Tag Archives: giving

How one woman shows us that our lives do not end

by Stephen Sachs

Lois Tandy may have been in her nineties, but she could be shrewd and mischievous. In the many years I knew her, and Lois was a Fountain friend and supporter for over a decade, every encounter was a delightful mix of droll repartee and honest affection. We enjoyed each other’s company.      

Lois passed away one year ago this month, on December 4, 2021. Not long after, I was moved to learn that she had bequeathed some money from her estate to the Fountain Theatre. I had no idea she had arranged to make this gift. But I was not surprised.

By Los Angeles standards, Lois was not supremely wealthy. She lived alone in a modest three-bedroom house at the end of a street in Alta Dena. She dressed simply, wore little jewelry, and even less makeup. She had money in the bank, a comfortable sum. The marvelous thing about Lois was that she didn’t wait until the end of her life to give it away. She gave while she was living. She donated her time and her money to many.         

She volunteered everywhere and showed up for everything, particularly if it had to do with politics, human rights, animals, the environment, or the arts. Lois was a docent at the Huntington Library and gave tours of its sumptuous gardens. She often volunteered at the Gene Autry Museum. She gave her money to the World Wildlife Fund and the Audubon Society. To Planned Parenthood and the American Civil Liberties Union. To the Los Angeles Philharmonic and the L.A. Chamber Orchestra. And to the Fountain Theatre.

None of us like to think about the end of our lives. I sure don’t. But the older I get, the more I’m reminded. I’m now getting marketing postcards from Pierce Brothers Mortuary and Forest Lawn. My wife and I have made our will and laid out our financial planning. As John Lennon sang, “you don’t take nothing with you but your soul.” But I think maybe you don’t even take that. I think your soul stays behind, too. In the people you love, the causes you help, and the lives you change. I believe there’s some measure of Lois’ soul in every play she supported at the Fountain, in the heart of each student in the arts education programs she helped fund. To me, that’s a legacy. That is immortality. Maybe, the kind we only get.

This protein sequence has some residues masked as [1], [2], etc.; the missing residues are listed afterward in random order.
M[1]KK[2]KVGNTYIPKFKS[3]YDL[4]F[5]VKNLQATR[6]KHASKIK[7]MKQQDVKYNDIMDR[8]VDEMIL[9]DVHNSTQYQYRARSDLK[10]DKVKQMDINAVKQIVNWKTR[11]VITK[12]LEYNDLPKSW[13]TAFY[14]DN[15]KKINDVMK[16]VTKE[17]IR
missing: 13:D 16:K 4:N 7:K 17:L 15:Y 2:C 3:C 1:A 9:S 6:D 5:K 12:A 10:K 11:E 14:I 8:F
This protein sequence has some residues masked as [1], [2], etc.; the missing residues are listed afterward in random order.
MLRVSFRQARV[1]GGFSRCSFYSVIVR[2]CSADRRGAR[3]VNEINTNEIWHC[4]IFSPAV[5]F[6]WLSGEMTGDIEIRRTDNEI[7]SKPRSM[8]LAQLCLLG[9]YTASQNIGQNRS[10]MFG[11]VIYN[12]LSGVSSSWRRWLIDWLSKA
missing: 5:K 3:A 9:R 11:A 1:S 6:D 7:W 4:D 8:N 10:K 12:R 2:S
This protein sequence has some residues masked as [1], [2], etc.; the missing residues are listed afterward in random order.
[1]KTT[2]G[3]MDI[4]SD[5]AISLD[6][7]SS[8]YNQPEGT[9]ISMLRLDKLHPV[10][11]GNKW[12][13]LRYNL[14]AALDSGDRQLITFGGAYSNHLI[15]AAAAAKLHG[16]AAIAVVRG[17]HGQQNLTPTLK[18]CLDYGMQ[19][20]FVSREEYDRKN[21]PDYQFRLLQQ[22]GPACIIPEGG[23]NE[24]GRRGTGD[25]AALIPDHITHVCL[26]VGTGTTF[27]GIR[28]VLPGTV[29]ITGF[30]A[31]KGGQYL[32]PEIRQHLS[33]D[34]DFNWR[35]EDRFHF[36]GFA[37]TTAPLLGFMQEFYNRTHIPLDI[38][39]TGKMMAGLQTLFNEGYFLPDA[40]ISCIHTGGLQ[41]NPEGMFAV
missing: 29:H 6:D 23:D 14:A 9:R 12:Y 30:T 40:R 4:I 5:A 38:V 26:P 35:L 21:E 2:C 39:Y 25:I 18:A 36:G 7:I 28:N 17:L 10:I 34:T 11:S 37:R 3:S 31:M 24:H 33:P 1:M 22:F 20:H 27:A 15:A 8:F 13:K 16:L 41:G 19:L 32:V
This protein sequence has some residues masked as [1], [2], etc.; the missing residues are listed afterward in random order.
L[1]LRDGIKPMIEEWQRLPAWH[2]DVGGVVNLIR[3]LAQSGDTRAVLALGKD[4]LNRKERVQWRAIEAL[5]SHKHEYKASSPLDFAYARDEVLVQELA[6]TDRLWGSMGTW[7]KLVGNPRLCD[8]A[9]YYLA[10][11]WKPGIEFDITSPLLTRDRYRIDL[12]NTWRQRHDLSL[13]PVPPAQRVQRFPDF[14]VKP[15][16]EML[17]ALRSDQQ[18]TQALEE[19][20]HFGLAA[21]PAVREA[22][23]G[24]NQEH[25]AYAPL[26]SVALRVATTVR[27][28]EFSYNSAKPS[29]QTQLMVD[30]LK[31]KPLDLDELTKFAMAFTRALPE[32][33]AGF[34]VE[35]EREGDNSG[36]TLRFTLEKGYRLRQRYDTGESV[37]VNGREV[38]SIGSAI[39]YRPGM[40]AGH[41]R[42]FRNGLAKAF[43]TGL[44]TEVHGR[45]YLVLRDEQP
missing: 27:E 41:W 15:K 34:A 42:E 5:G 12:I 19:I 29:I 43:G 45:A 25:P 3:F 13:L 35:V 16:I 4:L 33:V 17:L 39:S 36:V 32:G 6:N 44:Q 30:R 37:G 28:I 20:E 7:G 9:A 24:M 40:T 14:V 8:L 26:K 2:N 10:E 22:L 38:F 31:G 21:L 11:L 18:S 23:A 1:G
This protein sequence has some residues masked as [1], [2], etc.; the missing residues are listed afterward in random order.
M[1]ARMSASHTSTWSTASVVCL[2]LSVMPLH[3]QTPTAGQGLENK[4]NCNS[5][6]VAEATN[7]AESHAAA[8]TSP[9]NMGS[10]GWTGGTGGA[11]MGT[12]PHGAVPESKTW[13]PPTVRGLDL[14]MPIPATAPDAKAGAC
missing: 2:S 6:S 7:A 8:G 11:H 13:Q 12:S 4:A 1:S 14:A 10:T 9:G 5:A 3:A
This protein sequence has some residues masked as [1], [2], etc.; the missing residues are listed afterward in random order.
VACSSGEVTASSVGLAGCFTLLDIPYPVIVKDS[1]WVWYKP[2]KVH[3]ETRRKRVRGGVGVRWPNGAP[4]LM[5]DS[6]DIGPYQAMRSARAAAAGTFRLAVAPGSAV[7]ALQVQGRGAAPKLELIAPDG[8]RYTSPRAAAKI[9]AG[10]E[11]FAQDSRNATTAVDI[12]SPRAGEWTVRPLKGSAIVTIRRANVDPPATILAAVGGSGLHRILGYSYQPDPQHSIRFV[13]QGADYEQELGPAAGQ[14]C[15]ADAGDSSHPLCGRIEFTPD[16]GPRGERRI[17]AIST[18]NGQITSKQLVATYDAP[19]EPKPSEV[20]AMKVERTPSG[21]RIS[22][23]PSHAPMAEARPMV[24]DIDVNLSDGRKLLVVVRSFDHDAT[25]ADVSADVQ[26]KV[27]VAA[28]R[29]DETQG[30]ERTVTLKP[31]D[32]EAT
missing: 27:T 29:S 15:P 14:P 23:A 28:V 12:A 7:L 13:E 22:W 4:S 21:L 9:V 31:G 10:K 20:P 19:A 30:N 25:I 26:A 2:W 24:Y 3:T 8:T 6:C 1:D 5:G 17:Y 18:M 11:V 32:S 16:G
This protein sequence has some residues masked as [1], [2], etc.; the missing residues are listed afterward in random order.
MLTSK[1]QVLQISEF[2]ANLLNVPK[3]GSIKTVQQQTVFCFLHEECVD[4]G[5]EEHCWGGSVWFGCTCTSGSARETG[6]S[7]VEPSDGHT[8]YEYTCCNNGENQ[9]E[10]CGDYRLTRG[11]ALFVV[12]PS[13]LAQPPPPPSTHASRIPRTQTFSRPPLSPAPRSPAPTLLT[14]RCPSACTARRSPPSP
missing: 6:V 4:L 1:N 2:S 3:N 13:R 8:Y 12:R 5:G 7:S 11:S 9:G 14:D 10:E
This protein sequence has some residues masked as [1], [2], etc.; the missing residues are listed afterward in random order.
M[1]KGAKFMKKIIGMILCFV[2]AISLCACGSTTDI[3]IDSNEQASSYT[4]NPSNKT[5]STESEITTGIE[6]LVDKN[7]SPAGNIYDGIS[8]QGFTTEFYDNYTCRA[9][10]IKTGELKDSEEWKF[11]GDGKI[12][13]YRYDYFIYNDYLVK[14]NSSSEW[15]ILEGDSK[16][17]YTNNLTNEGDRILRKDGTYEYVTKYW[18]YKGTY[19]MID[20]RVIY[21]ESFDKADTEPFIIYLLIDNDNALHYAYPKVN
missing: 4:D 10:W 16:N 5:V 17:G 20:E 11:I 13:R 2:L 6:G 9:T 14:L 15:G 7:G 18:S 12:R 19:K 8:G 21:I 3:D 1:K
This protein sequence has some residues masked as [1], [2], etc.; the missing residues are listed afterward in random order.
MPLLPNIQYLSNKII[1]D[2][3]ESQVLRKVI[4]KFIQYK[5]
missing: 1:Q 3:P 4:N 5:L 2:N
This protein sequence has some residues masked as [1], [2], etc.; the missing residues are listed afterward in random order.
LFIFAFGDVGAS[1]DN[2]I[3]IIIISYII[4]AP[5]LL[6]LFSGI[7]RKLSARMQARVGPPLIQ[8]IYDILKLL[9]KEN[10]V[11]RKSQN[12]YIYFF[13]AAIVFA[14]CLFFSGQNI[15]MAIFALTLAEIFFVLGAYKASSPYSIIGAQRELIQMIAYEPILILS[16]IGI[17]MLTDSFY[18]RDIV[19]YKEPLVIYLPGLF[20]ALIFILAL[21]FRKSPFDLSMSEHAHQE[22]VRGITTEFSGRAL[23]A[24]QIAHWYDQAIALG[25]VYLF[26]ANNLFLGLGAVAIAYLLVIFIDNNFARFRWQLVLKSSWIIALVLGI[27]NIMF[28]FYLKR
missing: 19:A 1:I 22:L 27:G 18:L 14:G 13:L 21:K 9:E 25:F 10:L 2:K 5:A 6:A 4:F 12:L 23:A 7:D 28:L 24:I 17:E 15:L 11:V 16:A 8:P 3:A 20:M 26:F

Stephen Sachs is the Artistic Director of the Fountain Theatre.

For information on how you can leave a bequest to The Fountain, please contact our development department at 323-663-1525 X 307.

Coming out of our caves to be together again

by Stephen Sachs

When I was eighteen, I saw Anthony Hopkins onstage as Dr. Martin Dysart in Equus at the Huntington Hartford Theatre on Vine Street in Hollywood. A section of the audience was seated on the stage. I sat there, just a few feet away from Hopkins’ colossal, jaw-dropping performance. It remains seared in my soul to this day. I would not have had that struck-by-lightning experience if I were sitting thirty feet away.

1976 – An “Equus” photo from the Richard Wojcik collection on Vintage Los Angeles

You never need to worry about that at the Fountain. We believe closeness, to art and to people, is everything. After two years of forced separation, you and I are back together and going strong. Now with two busy theaters, inside and outdoors, we are leading the way with new plays, music and dance concerts, and life-changing arts education programs for young people.

Yes, our theatre seats inside are outdated (more on that in a moment). Still, it sure feels good to sit collectively at the Fountain once again, just a few feet from the stage, being transported by an urgent, meaningful story expressed by actual human beings. Not on a screen.

That means coming out of our caves. Like Elijah. When he isolated himself in a mountain to retreat from the world, a Divine Voice said to him, “What are you doing in here, Elijah? Get out!” As Joan Didion urged, our task in the world isn’t to suffer in it, not to just pass through it, but to live in it. To live recklessly, take chances. To jump into the deep end of life and swim in it.

Like an embrace, theatre is a collaborative act. It takes away the aloneness of the world. It repairs. Think about it. What happens when you hold someone close? You feel them. The in-out of their breathing, the beat of their heart on your chest. That is what good intimate theatre does.